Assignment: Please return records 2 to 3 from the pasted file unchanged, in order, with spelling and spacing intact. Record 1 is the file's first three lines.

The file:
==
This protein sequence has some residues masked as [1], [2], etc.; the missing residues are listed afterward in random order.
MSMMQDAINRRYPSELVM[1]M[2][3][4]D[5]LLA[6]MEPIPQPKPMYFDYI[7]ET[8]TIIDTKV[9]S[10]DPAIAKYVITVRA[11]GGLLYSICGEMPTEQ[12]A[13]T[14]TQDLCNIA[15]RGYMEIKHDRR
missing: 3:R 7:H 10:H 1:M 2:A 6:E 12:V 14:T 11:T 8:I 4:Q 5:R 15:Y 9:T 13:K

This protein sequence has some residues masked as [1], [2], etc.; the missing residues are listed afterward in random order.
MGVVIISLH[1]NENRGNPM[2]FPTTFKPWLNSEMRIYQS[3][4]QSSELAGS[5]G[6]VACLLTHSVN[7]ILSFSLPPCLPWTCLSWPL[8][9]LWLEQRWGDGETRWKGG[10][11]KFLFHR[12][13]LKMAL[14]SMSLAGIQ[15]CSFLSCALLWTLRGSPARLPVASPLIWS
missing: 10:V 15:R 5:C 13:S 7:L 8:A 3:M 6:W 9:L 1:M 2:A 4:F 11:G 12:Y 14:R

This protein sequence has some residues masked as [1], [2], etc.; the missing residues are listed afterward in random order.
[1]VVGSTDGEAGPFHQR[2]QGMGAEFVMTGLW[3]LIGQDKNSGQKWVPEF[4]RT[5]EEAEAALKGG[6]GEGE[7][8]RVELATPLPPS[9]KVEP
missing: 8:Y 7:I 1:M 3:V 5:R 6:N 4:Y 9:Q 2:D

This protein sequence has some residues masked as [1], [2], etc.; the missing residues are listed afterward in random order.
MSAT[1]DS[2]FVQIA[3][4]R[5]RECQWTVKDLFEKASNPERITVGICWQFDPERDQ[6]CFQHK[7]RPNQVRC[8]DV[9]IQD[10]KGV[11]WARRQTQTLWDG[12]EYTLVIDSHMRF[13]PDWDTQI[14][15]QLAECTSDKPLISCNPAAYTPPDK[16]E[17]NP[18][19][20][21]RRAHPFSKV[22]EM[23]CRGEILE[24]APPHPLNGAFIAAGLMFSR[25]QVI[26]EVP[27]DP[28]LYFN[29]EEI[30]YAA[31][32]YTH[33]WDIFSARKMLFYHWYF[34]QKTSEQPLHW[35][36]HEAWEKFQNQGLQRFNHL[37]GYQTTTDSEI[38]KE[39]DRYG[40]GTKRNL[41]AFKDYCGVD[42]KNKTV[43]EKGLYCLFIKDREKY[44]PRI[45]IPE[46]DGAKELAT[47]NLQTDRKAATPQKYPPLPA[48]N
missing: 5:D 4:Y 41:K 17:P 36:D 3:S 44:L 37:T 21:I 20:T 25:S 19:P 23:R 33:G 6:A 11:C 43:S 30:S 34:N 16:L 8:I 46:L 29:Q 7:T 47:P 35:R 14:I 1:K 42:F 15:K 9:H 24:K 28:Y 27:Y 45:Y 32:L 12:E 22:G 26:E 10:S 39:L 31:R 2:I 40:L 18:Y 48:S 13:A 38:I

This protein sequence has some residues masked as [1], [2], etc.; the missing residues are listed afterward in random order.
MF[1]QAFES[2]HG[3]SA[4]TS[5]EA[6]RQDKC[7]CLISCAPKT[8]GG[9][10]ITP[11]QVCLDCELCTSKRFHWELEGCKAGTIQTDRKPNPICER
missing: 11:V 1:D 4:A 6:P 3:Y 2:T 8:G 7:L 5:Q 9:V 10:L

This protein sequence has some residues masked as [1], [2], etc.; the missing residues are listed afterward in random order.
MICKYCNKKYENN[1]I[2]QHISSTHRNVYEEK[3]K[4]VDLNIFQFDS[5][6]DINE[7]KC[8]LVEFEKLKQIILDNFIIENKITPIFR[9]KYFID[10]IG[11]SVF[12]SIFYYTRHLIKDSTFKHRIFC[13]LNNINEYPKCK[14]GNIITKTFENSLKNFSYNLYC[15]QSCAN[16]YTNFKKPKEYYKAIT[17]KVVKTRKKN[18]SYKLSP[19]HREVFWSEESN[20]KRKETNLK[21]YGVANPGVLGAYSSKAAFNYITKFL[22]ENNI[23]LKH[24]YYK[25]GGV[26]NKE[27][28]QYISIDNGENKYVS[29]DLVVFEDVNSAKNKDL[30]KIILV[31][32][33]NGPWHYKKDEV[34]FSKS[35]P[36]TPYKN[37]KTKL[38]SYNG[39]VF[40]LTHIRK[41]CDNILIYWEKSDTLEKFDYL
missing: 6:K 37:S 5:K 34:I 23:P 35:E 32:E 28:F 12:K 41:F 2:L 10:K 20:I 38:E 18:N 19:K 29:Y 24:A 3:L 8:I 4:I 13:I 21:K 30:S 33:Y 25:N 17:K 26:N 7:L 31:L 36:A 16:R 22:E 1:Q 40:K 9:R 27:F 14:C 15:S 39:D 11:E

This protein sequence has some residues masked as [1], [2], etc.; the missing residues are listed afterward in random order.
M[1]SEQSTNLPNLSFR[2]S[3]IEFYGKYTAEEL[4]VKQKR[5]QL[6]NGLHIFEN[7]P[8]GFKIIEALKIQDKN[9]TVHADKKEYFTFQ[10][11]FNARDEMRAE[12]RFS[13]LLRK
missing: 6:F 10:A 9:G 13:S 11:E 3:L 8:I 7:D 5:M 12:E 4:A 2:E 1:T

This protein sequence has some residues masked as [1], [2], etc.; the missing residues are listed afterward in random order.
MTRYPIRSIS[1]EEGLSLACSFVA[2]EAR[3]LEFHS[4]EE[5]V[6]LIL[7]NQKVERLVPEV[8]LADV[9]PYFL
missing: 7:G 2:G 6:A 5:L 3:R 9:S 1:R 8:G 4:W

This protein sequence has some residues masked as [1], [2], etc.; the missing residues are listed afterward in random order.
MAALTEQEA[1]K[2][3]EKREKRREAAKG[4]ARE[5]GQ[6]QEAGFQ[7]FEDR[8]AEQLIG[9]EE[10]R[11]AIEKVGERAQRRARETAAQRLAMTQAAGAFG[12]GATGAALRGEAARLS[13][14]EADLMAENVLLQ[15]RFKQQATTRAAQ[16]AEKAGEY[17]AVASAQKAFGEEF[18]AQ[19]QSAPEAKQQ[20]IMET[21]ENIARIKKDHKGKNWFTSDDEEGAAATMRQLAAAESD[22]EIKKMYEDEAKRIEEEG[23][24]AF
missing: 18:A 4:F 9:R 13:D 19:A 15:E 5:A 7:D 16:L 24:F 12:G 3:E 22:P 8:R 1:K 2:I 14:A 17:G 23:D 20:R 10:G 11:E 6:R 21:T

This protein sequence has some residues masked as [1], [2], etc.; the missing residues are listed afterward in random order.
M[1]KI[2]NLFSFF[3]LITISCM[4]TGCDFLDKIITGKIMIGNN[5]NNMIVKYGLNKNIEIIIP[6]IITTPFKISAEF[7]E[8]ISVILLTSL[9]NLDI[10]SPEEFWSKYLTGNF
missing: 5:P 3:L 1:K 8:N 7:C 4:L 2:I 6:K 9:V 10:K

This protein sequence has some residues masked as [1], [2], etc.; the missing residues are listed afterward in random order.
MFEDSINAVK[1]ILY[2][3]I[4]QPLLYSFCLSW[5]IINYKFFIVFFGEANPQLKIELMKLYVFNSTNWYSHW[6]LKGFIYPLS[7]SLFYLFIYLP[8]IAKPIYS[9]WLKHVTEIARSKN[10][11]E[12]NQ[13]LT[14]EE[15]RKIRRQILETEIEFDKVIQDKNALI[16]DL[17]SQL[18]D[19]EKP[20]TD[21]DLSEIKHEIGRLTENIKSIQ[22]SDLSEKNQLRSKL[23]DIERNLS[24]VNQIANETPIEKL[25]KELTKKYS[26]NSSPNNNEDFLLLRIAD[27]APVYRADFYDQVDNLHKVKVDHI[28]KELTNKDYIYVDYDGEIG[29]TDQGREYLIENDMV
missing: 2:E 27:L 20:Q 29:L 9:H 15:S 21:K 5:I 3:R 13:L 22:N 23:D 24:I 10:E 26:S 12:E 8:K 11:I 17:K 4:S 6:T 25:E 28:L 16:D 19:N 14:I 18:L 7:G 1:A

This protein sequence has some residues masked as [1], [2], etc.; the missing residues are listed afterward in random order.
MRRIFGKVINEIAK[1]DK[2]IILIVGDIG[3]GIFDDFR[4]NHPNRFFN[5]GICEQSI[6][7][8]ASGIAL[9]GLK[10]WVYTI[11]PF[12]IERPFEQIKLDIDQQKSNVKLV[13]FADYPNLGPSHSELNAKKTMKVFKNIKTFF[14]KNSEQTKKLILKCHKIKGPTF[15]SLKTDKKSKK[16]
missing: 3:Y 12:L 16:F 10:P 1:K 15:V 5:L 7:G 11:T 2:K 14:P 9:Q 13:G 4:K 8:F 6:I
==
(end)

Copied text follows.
This protein sequence has some residues masked as [1], [2], etc.; the missing residues are listed afterward in random order.
MGVVIISLH[1]NENRGNPM[2]FPTTFKPWLNSEMRIYQS[3][4]QSSELAGS[5]G[6]VACLLTHSVN[7]ILSFSLPPCLPWTCLSWPL[8][9]LWLEQRWGDGETRWKGG[10][11]KFLFHR[12][13]LKMAL[14]SMSLAGIQ[15]CSFLSCALLWTLRGSPARLPVASPLIWS
missing: 10:V 15:R 5:C 13:S 7:L 8:A 3:M 6:W 9:L 1:M 2:A 4:F 11:G 12:Y 14:R

This protein sequence has some residues masked as [1], [2], etc.; the missing residues are listed afterward in random order.
[1]VVGSTDGEAGPFHQR[2]QGMGAEFVMTGLW[3]LIGQDKNSGQKWVPEF[4]RT[5]EEAEAALKGG[6]GEGE[7][8]RVELATPLPPS[9]KVEP
missing: 8:Y 7:I 1:M 3:V 5:R 6:N 4:Y 9:Q 2:D